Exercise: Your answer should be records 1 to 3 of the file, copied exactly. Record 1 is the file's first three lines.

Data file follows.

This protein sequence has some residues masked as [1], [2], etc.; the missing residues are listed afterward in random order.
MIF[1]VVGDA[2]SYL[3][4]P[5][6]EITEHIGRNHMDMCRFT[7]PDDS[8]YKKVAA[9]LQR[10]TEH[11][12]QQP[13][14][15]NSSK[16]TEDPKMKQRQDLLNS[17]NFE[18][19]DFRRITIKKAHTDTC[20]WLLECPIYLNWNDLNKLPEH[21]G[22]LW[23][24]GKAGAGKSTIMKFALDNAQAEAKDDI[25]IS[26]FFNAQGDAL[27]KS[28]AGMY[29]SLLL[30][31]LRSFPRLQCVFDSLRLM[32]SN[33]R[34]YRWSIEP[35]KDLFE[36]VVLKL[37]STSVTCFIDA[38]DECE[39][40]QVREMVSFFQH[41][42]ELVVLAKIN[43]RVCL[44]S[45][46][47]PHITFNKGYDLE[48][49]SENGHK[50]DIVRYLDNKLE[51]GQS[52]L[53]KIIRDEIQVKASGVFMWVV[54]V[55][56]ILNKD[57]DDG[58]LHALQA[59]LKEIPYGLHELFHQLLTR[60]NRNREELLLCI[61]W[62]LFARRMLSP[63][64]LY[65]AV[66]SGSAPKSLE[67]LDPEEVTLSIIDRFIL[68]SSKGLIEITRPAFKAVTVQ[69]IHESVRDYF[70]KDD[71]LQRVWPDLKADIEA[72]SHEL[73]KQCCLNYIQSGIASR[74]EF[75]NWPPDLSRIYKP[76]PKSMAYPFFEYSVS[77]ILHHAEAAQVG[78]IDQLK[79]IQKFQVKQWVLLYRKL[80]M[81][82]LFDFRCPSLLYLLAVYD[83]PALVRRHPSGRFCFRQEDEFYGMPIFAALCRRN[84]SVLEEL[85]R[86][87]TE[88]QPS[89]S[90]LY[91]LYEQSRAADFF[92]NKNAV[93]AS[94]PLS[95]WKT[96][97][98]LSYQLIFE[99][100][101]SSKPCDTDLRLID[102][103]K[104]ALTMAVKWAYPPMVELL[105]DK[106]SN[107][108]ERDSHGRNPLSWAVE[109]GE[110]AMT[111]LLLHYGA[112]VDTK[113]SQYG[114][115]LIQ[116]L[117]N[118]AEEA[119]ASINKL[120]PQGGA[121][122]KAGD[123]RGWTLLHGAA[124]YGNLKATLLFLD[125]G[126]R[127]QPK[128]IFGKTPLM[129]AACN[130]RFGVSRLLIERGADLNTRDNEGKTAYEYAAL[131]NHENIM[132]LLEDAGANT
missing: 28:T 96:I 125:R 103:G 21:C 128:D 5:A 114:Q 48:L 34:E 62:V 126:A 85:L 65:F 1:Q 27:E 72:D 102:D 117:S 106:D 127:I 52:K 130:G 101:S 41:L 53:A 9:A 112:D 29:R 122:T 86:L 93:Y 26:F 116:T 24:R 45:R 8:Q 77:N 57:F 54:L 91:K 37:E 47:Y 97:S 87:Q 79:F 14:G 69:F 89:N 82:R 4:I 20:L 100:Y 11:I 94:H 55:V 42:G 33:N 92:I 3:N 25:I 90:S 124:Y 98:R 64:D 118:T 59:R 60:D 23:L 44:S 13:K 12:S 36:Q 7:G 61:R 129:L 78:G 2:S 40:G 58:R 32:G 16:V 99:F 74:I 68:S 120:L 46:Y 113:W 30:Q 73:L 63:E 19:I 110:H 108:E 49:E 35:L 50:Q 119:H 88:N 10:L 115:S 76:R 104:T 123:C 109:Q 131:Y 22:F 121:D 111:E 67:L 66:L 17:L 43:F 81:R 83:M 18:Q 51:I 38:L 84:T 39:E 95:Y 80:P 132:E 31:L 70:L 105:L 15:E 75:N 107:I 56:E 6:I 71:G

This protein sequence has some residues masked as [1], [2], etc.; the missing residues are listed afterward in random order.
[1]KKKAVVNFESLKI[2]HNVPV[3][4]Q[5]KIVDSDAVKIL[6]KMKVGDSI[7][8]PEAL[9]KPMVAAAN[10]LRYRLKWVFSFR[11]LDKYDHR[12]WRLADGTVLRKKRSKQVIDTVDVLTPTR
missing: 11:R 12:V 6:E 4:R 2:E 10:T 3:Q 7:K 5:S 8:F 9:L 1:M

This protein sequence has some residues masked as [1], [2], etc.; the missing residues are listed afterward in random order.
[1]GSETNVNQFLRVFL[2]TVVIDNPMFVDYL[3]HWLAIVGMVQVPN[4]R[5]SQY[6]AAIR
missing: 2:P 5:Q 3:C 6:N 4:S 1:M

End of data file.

This protein sequence has some residues masked as [1], [2], etc.; the missing residues are listed afterward in random order.
MIF[1]VVGDA[2]SYL[3][4]P[5][6]EITEHIGRNHMDMCRFT[7]PDDS[8]YKKVAA[9]LQR[10]TEH[11][12]QQP[13][14][15]NSSK[16]TEDPKMKQRQDLLNS[17]NFE[18][19]DFRRITIKKAHTDTC[20]WLLECPIYLNWNDLNKLPEH[21]G[22]LW[23][24]GKAGAGKSTIMKFALDNAQAEAKDDI[25]IS[26]FFNAQGDAL[27]KS[28]AGMY[29]SLLL[30][31]LRSFPRLQCVFDSLRLM[32]SN[33]R[34]YRWSIEP[35]KDLFE[36]VVLKL[37]STSVTCFIDA[38]DECE[39][40]QVREMVSFFQH[41][42]ELVVLAKIN[43]RVCL[44]S[45][46][47]PHITFNKGYDLE[48][49]SENGHK[50]DIVRYLDNKLE[51]GQS[52]L[53]KIIRDEIQVKASGVFMWVV[54]V[55][56]ILNKD[57]DDG[58]LHALQA[59]LKEIPYGLHELFHQLLTR[60]NRNREELLLCI[61]W[62]LFARRMLSP[63][64]LY[65]AV[66]SGSAPKSLE[67]LDPEEVTLSIIDRFIL[68]SSKGLIEITRPAFKAVTVQ[69]IHESVRDYF[70]KDD[71]LQRVWPDLKADIEA[72]SHEL[73]KQCCLNYIQSGIASR[74]EF[75]NWPPDLSRIYKP[76]PKSMAYPFFEYSVS[77]ILHHAEAAQVG[78]IDQLK[79]IQKFQVKQWVLLYRKL[80]M[81][82]LFDFRCPSLLYLLAVYD[83]PALVRRHPSGRFCFRQEDEFYGMPIFAALCRRN[84]SVLEEL[85]R[86][87]TE[88]QPS[89]S[90]LY[91]LYEQSRAADFF[92]NKNAV[93]AS[94]PLS[95]WKT[96][97][98]LSYQLIFE[99][100][101]SSKPCDTDLRLID[102][103]K[104]ALTMAVKWAYPPMVELL[105]DK[106]SN[107][108]ERDSHGRNPLSWAVE[109]GE[110]AMT[111]LLLHYGA[112]VDTK[113]SQYG[114][115]LIQ[116]L[117]N[118]AEEA[119]ASINKL[120]PQGGA[121][122]KAGD[123]RGWTLLHGAA[124]YGNLKATLLFLD[125]G[126]R[127]QPK[128]IFGKTPLM[129]AACN[130]RFGVSRLLIERGADLNTRDNEGKTAYEYAAL[131]NHENIM[132]LLEDAGANT
missing: 28:T 96:I 125:R 103:G 21:C 128:D 5:A 114:Q 48:L 34:E 62:V 126:A 85:L 65:F 1:Q 27:E 72:D 102:D 117:S 106:D 127:I 52:K 130:G 101:S 41:L 53:A 9:A 112:D 29:R 122:T 86:L 93:Y 26:F 116:T 24:R 45:R 8:Q 77:N 57:F 54:L 91:K 37:E 47:Y 97:S 87:Q 79:F 14:G 69:F 89:N 82:R 4:I 20:L 100:Y 11:I 94:H 55:V 42:G 33:N 92:I 3:N 25:I 90:S 124:Y 98:R 64:D 118:T 59:R 60:D 23:L 44:S 13:K 12:S 36:Q 7:G 61:R 129:L 78:G 2:S 40:G 58:R 32:G 16:V 99:F 74:I 68:S 120:L 46:Y 113:W 30:Q 73:L 63:E 19:I 110:H 108:E 49:E 35:L 50:Q 119:H 88:N 10:L 115:S 76:R 104:T 123:C 109:Q 131:Y 22:F 121:D 111:E 67:L 66:L 17:L 43:F 81:R 83:M 18:Q 51:I 38:L 84:T 39:E 95:Y 80:P 132:E 31:L 70:L 105:L 15:E 75:N 107:I 56:E 6:I 71:G

This protein sequence has some residues masked as [1], [2], etc.; the missing residues are listed afterward in random order.
[1]KKKAVVNFESLKI[2]HNVPV[3][4]Q[5]KIVDSDAVKIL[6]KMKVGDSI[7][8]PEAL[9]KPMVAAAN[10]LRYRLKWVFSFR[11]LDKYDHR[12]WRLADGTVLRKKRSKQVIDTVDVLTPTR
missing: 11:R 12:V 6:E 4:R 2:E 10:T 3:Q 7:K 5:S 8:F 9:L 1:M

This protein sequence has some residues masked as [1], [2], etc.; the missing residues are listed afterward in random order.
[1]GSETNVNQFLRVFL[2]TVVIDNPMFVDYL[3]HWLAIVGMVQVPN[4]R[5]SQY[6]AAIR
missing: 2:P 5:Q 3:C 6:N 4:S 1:M